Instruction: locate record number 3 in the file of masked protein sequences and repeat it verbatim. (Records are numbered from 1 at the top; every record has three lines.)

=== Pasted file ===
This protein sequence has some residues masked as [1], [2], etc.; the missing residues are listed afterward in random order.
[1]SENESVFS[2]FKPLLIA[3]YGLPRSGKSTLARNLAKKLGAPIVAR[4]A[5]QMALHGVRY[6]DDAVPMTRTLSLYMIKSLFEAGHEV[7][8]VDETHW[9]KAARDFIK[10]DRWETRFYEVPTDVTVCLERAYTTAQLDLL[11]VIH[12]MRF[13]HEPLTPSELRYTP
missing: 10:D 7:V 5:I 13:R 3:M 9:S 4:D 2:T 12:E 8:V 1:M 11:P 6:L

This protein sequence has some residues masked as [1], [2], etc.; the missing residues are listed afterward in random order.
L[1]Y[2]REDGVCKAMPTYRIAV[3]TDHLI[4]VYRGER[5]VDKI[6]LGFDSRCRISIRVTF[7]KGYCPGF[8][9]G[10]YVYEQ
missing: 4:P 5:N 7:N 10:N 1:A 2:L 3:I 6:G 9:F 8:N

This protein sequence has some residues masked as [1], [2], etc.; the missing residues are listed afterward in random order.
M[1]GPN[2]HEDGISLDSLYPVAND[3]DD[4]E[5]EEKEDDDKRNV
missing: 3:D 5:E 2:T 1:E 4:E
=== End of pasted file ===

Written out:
This protein sequence has some residues masked as [1], [2], etc.; the missing residues are listed afterward in random order.
M[1]GPN[2]HEDGISLDSLYPVAND[3]DD[4]E[5]EEKEDDDKRNV
missing: 3:D 5:E 2:T 1:E 4:E